Fuel trim of 3 or 4 percent is not unusual. This means the ECU is trying to correct your Ford's air/fuel ratio by leaning out the mixture. The ECU is receiving information from the oxygen sensors indicating the system is running slightly rich. Now this might be due to something as simple as a dirty air filter to a defective (lazy) oxygen sensor(s). We don't feel this issue is related to the low EGR flow problem.
The Differential Pressure Feedback EGR (DPFE) sensor is a pressure transducer that monitors the pressure difference across the EGR tube assembly. The DPFE sensor receives signals through 2 hoses (downstream pressure hose which is the "REF SIGNAL" and upstream pressure hose "HI SIGNAL"). The DPFE sensor outputs a voltage proportional to the pressure drop across the metering orifice and supplies it to the PCM as EGR flow rate feedback.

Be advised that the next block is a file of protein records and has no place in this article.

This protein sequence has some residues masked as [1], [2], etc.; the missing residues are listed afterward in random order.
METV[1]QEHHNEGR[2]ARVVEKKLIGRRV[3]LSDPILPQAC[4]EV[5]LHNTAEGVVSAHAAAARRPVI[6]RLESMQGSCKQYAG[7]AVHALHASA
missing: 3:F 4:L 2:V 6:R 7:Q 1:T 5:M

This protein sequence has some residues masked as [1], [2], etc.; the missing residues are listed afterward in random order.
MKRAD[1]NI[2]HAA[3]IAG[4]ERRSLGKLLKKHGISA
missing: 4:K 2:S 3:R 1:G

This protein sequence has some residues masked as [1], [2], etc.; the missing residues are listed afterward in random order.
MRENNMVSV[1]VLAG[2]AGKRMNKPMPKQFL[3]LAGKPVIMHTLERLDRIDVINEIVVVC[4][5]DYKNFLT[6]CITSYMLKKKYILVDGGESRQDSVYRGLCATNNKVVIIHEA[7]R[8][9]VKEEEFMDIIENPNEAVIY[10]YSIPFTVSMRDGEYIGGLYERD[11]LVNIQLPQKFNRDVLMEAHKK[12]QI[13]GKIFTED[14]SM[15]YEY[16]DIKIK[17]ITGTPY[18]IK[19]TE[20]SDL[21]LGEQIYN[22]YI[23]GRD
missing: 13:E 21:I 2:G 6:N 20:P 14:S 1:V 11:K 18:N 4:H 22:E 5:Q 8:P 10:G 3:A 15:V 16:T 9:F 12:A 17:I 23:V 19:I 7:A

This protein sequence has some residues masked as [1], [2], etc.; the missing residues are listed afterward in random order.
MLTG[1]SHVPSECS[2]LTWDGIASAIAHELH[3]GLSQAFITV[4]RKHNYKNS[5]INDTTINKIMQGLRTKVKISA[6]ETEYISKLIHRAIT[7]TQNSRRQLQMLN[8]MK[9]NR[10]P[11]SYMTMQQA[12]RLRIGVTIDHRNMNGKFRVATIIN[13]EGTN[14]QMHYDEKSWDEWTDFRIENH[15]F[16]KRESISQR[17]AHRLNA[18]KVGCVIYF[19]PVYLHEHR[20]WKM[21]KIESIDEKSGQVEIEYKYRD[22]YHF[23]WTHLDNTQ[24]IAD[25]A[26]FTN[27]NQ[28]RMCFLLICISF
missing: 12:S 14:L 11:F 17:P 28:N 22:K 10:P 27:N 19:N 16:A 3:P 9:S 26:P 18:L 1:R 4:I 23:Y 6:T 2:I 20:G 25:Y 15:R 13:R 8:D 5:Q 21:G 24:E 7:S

The PCM controls the EGR vacuum regulator solenoid. The EGR vacuum regulator solenoid controls the vacuum to the EGR valve. When the EGR valve opens, exhaust gas flows to the intake manifold to be returned to the combustion cycle. The differential pressure feedback EGR system monitors the flow and returns a signal to the PCM.
The amount of recirculated exhaust gas depends upon your engine's RPM's, intake manifold vacuum, and most importantly, exhaust backpressure. Since you've replaced all the major EGR components, we suggest focusing on carbon buildup within the EGR flow tube (connecting between the exhaust manifold and EGR valve), as well as ensuring your Ford's exhaust system has adequate backpressure. The use of aftermarket exhaust components (high performance CAT and/or muffler) often cause EGR system problems.
posted by SmogTips Support 12-03-2011 09:36 AM